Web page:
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“ No,"

“ Why, pray,

“ be met with in the world.”—“ Why,” replied he,
“ authors are as jealous of their prerogative as kings;
“ and can no more bear a rival in the empire of wit,
“ than a monarch could in his dominions.” Mrs.
Pilkington then observing a latin sentence writ in
italick, desired the dean to explain it.
replied he, smiling, “ l'll leave that for your hus-
« band to do, I'll send for him to dine with us,
" and in the mean time we'll go and take a walk in
« Naboth's vineyard.”- --“Where may that be, sir?"
said she. Why, a garden,” said the dean, “ I
“cheated one of my neighbours out of.” When
they entered the garden, or rather the field, which
was square, and enclosed with a stone wall, the
dean asked her how she liked it ? "
“sir,” said she, “ where is the garden?” “ Look be-
« hind


1,"said he. She did so; and observed the south wall was lined with brick, and a great number of fruit trees planted against it, which being then in blossom, looked very beautiful,

you so intent on?” said the dean. “ bloom,” replied she ; which brought Waller's lines to her remembrance,

Hope waits upon the flow’ry prime.” “ Oh !” replied he, " you are in a poetical vein ; I

thought you had been taking notice of my wall. It is “ the best in Ireland. When the masons were build.

ing it, (as most tradesmen are rogues) I watched “ them very close, and as often as they could, they “ put in a rotten stone ; of which however I took no “ notice, until they had built three or four perches “ beyond it. Now, as I am an absolute monarch in “ the liberties, and king of the rabble, my way " with them was, to have the wall thrown down to

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" the place where I observed the rotten stone ; and,

by doing so five or six times, the workmen were at “ last convinced it was their interest to be honest :”

or else, sir,” said Mrs. Pilkington, “ your wall “ would have been as tedious a piece of work as Pene“ lope's web, if all that was done in the day was to be “ undone at night.” “ Well,” answered the dean, “ I find you have poetry for every occasion; but as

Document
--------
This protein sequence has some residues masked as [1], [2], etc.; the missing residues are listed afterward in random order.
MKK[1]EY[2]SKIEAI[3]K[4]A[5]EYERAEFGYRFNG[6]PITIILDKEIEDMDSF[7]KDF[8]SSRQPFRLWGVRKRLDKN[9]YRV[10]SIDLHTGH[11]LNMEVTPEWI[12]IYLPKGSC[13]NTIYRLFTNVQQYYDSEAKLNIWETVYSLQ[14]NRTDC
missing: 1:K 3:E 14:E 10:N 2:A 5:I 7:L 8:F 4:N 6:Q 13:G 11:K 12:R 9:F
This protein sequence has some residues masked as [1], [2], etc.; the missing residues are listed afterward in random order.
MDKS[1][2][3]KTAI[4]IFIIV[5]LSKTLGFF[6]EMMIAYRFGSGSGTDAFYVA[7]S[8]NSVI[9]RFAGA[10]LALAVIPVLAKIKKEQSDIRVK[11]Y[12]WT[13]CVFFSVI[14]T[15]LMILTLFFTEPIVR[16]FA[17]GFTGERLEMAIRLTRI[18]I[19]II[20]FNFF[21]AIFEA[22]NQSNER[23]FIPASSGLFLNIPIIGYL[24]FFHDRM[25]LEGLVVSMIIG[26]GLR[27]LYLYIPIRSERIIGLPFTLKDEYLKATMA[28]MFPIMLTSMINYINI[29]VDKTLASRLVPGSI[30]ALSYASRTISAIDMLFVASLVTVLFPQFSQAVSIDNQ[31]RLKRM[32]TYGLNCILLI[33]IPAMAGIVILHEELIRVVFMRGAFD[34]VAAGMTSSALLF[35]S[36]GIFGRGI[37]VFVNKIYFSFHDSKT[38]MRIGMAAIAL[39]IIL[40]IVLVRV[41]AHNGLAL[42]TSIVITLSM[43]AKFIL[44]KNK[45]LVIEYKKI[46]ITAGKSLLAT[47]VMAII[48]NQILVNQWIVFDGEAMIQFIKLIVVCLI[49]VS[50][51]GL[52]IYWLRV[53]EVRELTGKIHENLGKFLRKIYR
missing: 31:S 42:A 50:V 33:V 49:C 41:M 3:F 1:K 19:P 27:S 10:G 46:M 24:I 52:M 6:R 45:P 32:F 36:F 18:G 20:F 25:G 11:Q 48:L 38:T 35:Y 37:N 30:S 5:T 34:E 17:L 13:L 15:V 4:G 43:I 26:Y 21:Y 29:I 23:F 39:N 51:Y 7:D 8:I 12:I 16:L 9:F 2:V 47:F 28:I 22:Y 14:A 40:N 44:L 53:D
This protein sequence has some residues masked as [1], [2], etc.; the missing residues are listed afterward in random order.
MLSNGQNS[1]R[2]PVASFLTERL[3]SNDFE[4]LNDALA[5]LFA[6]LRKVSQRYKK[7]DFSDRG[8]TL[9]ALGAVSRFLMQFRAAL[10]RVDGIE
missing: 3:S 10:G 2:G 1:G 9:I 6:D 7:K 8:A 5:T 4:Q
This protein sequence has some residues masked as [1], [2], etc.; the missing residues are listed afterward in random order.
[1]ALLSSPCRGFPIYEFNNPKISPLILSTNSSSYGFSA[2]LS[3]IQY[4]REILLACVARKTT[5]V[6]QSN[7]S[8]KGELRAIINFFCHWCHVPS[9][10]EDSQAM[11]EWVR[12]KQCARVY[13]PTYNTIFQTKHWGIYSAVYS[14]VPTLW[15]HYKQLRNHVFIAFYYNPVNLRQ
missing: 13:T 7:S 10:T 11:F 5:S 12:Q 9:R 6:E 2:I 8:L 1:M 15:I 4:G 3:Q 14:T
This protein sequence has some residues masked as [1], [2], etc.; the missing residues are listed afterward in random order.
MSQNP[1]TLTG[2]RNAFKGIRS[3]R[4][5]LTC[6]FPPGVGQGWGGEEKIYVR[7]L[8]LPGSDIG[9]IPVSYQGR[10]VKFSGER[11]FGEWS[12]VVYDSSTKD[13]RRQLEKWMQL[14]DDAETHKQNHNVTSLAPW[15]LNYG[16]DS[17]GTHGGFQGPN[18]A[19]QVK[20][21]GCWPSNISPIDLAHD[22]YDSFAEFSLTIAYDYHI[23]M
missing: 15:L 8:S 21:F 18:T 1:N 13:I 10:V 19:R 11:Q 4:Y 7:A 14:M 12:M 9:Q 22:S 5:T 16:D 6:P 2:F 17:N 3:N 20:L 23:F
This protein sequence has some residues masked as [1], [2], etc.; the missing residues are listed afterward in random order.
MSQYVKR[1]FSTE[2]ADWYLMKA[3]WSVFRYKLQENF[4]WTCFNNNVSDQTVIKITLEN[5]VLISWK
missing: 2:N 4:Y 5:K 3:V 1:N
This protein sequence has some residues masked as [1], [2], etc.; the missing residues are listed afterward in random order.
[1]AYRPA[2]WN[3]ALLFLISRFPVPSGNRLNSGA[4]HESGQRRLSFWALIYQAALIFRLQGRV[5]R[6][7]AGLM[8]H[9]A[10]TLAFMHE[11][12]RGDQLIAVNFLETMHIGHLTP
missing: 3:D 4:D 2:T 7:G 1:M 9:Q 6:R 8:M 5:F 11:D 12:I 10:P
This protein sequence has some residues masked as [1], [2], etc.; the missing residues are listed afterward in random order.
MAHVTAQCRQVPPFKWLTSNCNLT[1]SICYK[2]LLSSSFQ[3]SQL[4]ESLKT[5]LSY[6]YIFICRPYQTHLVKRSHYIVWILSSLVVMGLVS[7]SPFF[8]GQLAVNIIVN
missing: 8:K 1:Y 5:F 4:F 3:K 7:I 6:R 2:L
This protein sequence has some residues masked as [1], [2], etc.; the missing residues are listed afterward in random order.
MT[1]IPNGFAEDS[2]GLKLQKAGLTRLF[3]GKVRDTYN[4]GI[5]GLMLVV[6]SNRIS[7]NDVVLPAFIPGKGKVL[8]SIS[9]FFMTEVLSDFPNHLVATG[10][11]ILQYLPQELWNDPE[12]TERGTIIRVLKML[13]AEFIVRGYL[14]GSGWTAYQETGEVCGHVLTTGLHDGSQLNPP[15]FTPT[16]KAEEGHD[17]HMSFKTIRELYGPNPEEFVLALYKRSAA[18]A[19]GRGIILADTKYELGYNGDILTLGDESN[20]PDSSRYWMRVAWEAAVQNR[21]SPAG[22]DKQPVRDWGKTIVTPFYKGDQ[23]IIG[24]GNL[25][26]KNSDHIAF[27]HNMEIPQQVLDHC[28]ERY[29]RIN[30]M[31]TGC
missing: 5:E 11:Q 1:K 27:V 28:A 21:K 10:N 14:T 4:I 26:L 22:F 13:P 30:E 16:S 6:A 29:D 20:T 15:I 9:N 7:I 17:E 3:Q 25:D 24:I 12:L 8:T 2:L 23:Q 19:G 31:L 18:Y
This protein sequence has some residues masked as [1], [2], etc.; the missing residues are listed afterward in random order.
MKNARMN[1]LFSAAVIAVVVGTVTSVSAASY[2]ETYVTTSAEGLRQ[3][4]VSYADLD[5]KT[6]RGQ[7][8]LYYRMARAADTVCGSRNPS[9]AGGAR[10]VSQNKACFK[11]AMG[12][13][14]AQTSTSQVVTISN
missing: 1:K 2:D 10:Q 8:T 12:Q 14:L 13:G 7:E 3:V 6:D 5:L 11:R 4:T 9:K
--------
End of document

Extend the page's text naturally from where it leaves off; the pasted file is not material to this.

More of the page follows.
you cannot keep pace with me in walking, I would “ have you sit down on that little bank till you are “ rested, or I tired, to put us more upon a par.

She seated herself, and away the dean walked, or rather trotted as hard as ever he could drive. She could not help smiling at his odd gait; for she thought to herself, he had written so much in praise of horses, that he was resolved to imitate them as nearly as he could. As she was indulging this fancy, the dean returned to her, and gave her a strong confirmation of his partiality to those animals, “ I have been considering, madam, as I “ walked,” said he, “ what a fool Mr. Pilkington “ was to marry you; for he could have afforded to

keep a horse for less money than you cost him; " and that you must confess would have given him “ better exercise and more pleasure than a wife-Why,

you laugh, and don't answer me—is it not truth ?" _“I must answer you, sir,” replied she, “ with “ another question : pray how can a bachelor judge “ of this matter?” -“ I find,” said he, “ you are vain

enough to give yourself the preference.” “ I do

sir,” replied she,“ to that species here; to a Houyhn“ hom I would, as becomes me, give preference. “ But, sir, it is going to rain.”—“I hope not,” said he, “ for that will cost me sixpence for a coach for “you,” (the garden being at some distance from the

house.) monious manner of asking a favour with distaste, and positively refused him. He said, she should sing, or he would make her.

“ Why, madam, I suppose you take me for one of your poor English hedge

parsons; sing when I bid you.” As the earl did nothing but laugh at this freedom, the lady was so vexed, that she burst into tears, and retired.

His first compliment to her when he saw her again, was, “ Pray, madam, are you as proud and as illnatured now, as when I saw you last ?" To which she answered with great humour,“ No, Mr. dean; “ I'll sing for you, if you please.” From which time he conceived great esteem for her. But who that knew him would take offence at his bluntness?